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A history of the war, the middle ages from the fourth to the fourteenth century


Published 1898
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Publisher G.P. Putnam's Sons
Pages 741
Language English
Book contributor University of Toronto - CRRS Library for Renaissance Studies
Collection toronto

Full catalog record MARCXML

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Reviews

Reviewer: douglarsen50@msn.com - - March 11, 2010
Subject: First edition of his later 2 volume treatise
I didn't even know that Oman did an extensive 1898 edition of his more fulsome treatise on the art of war in the middle ages, until I saw this file on the Internet Archive.

In this preface he outlines his project: to start in classical times and move up through Roman times in a first volume; then proceed with three following volumes through the middle ages, the renaissance and terminate in the 19th century.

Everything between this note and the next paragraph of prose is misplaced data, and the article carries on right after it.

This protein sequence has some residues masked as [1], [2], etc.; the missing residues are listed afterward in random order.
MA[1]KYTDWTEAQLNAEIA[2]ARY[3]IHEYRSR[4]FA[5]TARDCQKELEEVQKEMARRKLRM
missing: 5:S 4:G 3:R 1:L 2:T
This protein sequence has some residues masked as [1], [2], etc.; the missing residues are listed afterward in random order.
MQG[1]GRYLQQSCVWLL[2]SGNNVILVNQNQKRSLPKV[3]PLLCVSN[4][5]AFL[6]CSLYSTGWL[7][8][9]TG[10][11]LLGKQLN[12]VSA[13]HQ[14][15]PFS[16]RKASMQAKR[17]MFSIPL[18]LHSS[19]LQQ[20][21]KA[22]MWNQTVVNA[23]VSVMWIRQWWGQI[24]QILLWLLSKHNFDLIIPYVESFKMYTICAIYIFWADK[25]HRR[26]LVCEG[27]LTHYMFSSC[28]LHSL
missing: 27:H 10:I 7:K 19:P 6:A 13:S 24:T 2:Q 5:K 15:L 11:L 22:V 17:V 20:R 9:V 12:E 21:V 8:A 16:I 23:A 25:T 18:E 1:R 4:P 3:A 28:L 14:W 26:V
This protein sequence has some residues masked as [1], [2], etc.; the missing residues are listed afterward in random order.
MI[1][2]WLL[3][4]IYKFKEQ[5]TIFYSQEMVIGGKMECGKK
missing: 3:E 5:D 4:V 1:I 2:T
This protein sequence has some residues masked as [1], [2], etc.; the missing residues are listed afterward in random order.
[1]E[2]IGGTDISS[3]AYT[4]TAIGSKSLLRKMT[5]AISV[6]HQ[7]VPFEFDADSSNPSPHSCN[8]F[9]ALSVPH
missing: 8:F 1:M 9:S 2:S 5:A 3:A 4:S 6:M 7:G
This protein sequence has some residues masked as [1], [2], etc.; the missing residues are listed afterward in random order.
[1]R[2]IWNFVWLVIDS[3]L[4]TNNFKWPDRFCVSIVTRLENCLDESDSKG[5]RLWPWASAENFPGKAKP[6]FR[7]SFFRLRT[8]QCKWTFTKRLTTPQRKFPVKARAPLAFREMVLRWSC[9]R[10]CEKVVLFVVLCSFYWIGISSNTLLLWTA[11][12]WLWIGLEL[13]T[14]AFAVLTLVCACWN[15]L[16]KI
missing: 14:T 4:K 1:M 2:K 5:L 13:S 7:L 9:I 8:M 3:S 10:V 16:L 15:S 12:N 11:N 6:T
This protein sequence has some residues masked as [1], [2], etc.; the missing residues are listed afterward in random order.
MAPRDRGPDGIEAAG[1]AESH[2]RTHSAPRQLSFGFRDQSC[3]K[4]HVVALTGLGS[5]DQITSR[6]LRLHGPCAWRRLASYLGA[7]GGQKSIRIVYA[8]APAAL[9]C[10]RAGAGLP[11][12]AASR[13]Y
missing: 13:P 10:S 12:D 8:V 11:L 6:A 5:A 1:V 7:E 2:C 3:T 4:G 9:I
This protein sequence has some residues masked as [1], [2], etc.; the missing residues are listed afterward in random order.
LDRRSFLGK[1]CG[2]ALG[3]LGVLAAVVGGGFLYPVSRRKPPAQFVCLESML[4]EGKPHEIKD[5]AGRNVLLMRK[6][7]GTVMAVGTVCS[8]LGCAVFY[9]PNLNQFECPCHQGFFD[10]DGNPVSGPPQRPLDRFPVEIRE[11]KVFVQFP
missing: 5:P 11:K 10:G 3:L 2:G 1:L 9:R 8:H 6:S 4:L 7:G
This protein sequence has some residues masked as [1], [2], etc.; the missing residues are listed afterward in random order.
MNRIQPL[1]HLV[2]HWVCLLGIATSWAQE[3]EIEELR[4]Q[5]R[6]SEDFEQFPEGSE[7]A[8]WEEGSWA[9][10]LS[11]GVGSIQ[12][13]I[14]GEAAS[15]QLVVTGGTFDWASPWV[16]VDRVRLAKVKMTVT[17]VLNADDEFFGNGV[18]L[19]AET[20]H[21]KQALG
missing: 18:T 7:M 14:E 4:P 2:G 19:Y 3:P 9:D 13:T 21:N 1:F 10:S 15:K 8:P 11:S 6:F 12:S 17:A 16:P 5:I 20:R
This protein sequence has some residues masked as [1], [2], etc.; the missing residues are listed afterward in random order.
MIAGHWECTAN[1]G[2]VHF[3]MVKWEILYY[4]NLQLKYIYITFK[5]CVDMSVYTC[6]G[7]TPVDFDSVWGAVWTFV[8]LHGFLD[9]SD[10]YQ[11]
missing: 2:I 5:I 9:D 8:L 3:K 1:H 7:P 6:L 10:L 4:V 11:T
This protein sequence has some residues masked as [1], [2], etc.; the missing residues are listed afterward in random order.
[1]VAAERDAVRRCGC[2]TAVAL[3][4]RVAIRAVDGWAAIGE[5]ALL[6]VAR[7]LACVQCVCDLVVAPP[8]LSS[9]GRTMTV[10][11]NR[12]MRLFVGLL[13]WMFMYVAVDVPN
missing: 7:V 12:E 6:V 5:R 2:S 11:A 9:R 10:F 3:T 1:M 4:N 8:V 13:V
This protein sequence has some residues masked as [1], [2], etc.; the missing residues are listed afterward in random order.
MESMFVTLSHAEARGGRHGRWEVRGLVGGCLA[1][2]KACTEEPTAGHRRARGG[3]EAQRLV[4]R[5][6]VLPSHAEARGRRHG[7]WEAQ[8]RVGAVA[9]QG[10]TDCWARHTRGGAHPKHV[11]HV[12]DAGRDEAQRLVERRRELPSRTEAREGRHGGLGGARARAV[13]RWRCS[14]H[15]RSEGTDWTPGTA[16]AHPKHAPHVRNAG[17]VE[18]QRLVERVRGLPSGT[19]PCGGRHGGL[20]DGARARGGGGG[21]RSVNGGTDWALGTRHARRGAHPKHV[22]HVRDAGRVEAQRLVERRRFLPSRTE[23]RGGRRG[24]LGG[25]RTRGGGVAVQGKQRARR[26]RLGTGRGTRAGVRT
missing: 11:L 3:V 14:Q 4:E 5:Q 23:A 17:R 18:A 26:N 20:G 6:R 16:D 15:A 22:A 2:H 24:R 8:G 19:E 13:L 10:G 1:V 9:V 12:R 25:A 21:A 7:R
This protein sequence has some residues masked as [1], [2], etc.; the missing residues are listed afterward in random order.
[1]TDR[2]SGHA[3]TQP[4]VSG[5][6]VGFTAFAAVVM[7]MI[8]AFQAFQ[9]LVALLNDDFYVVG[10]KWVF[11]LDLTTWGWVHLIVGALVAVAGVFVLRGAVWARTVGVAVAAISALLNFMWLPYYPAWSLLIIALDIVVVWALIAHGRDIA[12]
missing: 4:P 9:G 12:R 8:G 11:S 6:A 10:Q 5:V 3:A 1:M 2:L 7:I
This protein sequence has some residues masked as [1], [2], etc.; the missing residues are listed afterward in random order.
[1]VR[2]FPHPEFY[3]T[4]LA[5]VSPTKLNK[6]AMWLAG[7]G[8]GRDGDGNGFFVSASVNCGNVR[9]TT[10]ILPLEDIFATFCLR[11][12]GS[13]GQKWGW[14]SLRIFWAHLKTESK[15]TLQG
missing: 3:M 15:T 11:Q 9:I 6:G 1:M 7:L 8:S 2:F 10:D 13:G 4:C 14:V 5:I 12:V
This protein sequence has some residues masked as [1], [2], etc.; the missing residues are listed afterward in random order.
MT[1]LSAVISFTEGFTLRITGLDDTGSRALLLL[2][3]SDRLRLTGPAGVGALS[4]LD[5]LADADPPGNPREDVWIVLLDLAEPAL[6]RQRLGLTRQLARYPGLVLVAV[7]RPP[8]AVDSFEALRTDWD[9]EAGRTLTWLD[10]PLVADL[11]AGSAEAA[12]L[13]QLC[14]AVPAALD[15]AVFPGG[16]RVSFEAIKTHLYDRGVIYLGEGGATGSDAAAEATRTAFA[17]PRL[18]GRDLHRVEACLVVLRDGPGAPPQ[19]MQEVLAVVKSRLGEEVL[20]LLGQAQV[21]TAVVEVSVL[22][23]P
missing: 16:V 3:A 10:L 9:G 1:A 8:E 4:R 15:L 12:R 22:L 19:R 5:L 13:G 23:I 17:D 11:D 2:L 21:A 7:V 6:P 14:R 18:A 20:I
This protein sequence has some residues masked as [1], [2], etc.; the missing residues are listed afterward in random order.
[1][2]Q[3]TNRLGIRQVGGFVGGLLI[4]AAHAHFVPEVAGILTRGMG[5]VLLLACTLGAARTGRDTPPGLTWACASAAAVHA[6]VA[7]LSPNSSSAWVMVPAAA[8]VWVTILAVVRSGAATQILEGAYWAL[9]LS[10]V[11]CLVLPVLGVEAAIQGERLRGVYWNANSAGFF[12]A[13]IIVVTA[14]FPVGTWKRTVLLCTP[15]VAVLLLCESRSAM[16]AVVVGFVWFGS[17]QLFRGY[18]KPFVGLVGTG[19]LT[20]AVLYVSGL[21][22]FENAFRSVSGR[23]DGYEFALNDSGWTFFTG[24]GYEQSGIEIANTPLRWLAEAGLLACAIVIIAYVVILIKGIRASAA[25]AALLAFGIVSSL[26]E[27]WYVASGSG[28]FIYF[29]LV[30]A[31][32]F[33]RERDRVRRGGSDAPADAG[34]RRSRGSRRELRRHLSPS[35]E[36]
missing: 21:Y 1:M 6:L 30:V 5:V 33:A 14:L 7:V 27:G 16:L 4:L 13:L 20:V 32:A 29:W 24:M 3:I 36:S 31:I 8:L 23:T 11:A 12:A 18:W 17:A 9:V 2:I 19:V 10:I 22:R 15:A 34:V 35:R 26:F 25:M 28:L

Evidently his project expanded "during the middles ages" to include TWO volumes in the second edition.

This version (The Internet Archive scan) is the first edition medieval volume and terminates with the battle of Aljubarotta (CE 1385), a most arbitrary cut-off date!

In the second edition (1924) Oman had consolidated his expanded thesis and the second volume terminates at the beginning of the 16th century CE.

The differences between this first edition and the 2 volume second edition are numerous and cannot be more than noted here. Even the footnotes are different between editions, as are the organization of "Books" and chapters.

Oman's depth of treatment has seldom been approached, let alone equalled, in the study of medieval warfare since his second edition came out. It remains a benchmark treatise; and as such it is a target for criticism. But much that he addressed remains unresolved even today. New questions about the effectiveness of armor and (especially missile) weapons; the importance and introduction of stirrups and the "war saddle"; the inevitability of outcomes due to logistical and political factors, etc; all of these and more, have resulted in arguments that have yet to be concluded.

Oman's work is enormous in scope. Scholars today are specialists and seldom (if ever) attempt to examine medieval warfare evolution in total as Oman did. Therefore, any student of this subject MUST treat Oman as "required reading".
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